Synkro – Broken Promise EP – Apollo Records – 2012
Synkro has been producing for a good few years now. I first picked up ‘Everybody Knows’ in 2008 and was instantly excited by the depth to his tunes. Rolling, dark but also melodic and emotionally charged, they were a little rough around the edges but quite different from the other 140bpm-ish tracks of the time, and a hell of a lot more soulful.
Since then he has enjoyed releases on D Bridge’s Exit records, as well as Blackout Music, Box Clever and other similarly forward thinking labels. His new EP, on R&S offshoot label Apollo, has just been released. Read on for an exclusive track by track review:
Title track Broken Promise leads with a muted kick drum and builds from there. Synkro’s mastery of vocal samples is matched only by Scuba, Burial and Phaeleh and these skills are in full effect here. Pitched echoes of ‘do it’ are layered with fizzy pads, cosmic swirls and other astronomic niceties. A simple junglistic bass rolls throughout, but it is the progressive layering of horns, piano and pads that make you realise this track could potentially never end – in the best possible way.
Why Don’t You is the standout track on the EP. Reversed, crackled chords and an oddly familiar beep – MSN messenger anyone? – hold the whole thing together, but it is the RnB groove (complete with an oh-so-sexy reversed cymbal), a scattering of guitar licks and luscious male vocals that define what this track is all about – pure sex. As the sample says, ‘mmm’ – this is 21st century bedroom music.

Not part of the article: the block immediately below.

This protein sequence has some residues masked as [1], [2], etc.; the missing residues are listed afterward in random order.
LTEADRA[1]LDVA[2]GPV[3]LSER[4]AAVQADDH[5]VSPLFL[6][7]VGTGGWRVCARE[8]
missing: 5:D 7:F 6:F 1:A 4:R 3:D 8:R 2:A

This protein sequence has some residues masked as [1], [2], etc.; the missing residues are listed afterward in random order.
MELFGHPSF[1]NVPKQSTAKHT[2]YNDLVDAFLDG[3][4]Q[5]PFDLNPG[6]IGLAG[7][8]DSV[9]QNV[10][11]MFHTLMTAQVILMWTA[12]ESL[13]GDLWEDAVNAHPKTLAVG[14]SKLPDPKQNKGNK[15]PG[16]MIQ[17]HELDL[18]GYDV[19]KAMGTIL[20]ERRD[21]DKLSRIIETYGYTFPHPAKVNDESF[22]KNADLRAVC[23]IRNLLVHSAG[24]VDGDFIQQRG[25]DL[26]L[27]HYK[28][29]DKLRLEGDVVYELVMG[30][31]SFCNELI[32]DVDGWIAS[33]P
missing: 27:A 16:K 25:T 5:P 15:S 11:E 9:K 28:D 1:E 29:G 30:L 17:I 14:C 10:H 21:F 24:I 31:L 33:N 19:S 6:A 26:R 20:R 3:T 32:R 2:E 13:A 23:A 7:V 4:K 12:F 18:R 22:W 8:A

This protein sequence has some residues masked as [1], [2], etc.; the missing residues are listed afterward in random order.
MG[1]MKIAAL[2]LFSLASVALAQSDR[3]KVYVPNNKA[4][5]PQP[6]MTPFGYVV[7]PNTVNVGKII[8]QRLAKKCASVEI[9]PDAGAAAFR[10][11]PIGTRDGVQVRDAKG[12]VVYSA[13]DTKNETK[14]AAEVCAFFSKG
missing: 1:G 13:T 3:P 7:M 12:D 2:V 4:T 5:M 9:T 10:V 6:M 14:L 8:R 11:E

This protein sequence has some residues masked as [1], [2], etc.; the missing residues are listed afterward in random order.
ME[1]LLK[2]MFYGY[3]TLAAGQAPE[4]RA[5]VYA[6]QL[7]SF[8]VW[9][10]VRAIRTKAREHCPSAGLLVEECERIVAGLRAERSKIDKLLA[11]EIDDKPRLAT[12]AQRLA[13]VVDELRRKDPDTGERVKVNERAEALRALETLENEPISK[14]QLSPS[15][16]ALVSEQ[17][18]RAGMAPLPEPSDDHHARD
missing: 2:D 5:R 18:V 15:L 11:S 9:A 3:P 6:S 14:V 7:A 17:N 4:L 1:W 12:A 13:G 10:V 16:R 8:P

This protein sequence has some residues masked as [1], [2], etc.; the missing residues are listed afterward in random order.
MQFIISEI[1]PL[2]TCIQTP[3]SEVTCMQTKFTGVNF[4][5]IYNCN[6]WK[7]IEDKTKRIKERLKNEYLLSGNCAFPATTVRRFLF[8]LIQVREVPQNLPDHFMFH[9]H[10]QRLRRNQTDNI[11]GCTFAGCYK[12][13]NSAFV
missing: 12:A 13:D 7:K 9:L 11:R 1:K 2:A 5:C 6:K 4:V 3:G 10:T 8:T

Memories of Love has more depth than a Buddhist monk on DMT. If the choiral pad, continuously looping from beginning till end, doesn’t get you then the snatches of a female voice running though the days of the week (I kid you not) most definitely will. Arpeggiated beeps and the gentlest of percussive clicks and claps reveal an auditory depth of field that’s rare to find in any kind of production these days. This isn’t just stereo – this is Super Hyper Dolby 700,000.1 Surround Sound Stereo.
Knowledge is the weakest link of the EP. Depth should not be confused with sparsity, and sadly the latter seems to apply too much here. NASA command centre vocal samples and floaty pads combine with an (admittedly lovely) tribal beat, but this never feels like it properly gets going. Snatches of a sublimely rolling bassline are too much of a tease and at 7 mins this is overly long, adding to the feeling that it is actually an artist’s ‘experimental soundscape,’ as opposed to a completed song.
Overall Broken Promises is a devastatingly deep EP. Despite the slight disappointment of Knowledge, the EP presents four very different but very identifiable songs which reflect the culmination of Synkro’s learnings over the last few years and mark out a new level of maturity in his productions. Throughout I’ve been praising Synkro’s depth of sound – both emotionally and technically – and all four tracks have this in abundance. If Synkro continues 2012 in this way we should all be very thankful indeed.